It started with a stream of tweets earlier this summer by PYMLive, the live event Twitter account of Plan Your Meetings (PYM), a “free educational and social resource for people who plan corporate meetings and events”:
What's going on with hotels: 2 yrs ago they were sucking wind. Today, RFP volume has increased by 300% from 2006-2007
Despite having 300% [increase] in demand, hotels only close 1/5 of what they had closed- less than 3% of RFPs [because] of lead spam!
Lead spam is crushing hotel sales teams!
Hoteliers get the same lead from multiple sources because of third parties. It wastes time to answer all those leadsWhen I questioned what, exactly, was meant by “lead spam” @PYMLive explained: “eRFPs [are] sent out to 18-20 properties [instead of] 4-8. One hotelier said that they'll sometimes get the same RFP from 3 [different third-parties]. The author was reporting from one of the Plan Your Meeting (PYM) Live 2012 event at the Westin in Charlotte, NC.
This got me thinking… was this yet one more sign of the increasing commoditization of the meetings industry? So I posted a poll on LinkedIn asking, “On average, how often does your hotel, meeting venue or CVB receive the SAME lead from multiple channels or sources?”
With only 17 respondents, this poll won’t give us more than a tiny glimpse into the state of the industry. But I thought it was revealing that none of the respondents said that lead spam was NOT a factor. Two-thirds (11 of 17) said they encountered lead spam on average once to three times per month. Three people said they faced this issue one to four times per week, and another three said five or more times per week.
Admittedly a few responses to a poll or posts on a social media platform do not make a trend. But where there’s smoke, there is fire…
One-on-one conversations with colleagues and clients put a different spin on the story. One corporate director of sales & marketing of a major hotel brand said her central reservation group desk is plagued with multiple leads for what is obviously the same piece of business. She complained that it wastes countless hours of her staff’s time, and demoralizes them because they see responding to these leads as an almost total waste of time. Processing these leads also erodes the group desk’s credibility with their hotels because very few ever convert to definite business.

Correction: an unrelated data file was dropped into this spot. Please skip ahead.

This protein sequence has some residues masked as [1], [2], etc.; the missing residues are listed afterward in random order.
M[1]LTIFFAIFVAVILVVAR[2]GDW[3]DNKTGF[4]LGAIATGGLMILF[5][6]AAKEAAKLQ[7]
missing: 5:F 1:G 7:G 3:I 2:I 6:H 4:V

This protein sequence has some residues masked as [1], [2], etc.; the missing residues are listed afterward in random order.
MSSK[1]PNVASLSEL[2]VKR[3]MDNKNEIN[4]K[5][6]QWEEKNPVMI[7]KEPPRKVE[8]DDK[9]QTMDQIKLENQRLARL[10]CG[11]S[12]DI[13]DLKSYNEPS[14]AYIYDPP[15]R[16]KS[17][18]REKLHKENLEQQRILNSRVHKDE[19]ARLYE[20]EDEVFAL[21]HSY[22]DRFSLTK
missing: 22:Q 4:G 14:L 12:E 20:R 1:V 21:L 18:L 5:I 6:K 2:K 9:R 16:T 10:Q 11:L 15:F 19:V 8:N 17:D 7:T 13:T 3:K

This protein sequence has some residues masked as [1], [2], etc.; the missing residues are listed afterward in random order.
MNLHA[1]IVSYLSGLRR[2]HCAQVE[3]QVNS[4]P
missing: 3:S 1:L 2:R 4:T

At property level, one Midwest hotel director of sales confided that he had instructed his sales managers to ignore leads from certain third-party site selection companies. “Especially when the group history doesn’t indicate a pattern of travel to the Midwest, why would we waste our time responding when we know they’ll likely go to Vegas or Orlando?”
The issue seems to be affecting hotels much more than Convention and Visitor Bureaus (CVBs). This could be because some CVBs are measured on the volume of leads they produce, versus the number of room-nights they close. Lead spam in some cases could be favouring some CVBs’ position.
I see this as an ethical issue that sooner or later should push the industry to action:
- Is it ethical for third-party planners or site selection firms to field RFPs if they have not been given the mandate by the end user? I realize this is how some firms position themselves to get the business (“Let me get this out to our partner suppliers, and then you make the decision to hire us”), but is it right?
- Do end users – corporate, association and government groups – realize what burden this issue is placing on suppliers, potentially increasing the cost of doing business?
- What are industry associations, MPI, PCMA, and others, doing to open up the dialogue and bring attention to the issue?
- Lastly, but more importantly, what are the recipients of lead spam willing to DO to counteract this trend? Will hoteliers finally stand up and say, “No more” or will they continue to bow down and hope to scrape by? What should assertive meetings industry suppliers, those that don’t want to play these games, do to attract business that is genuinely qualified?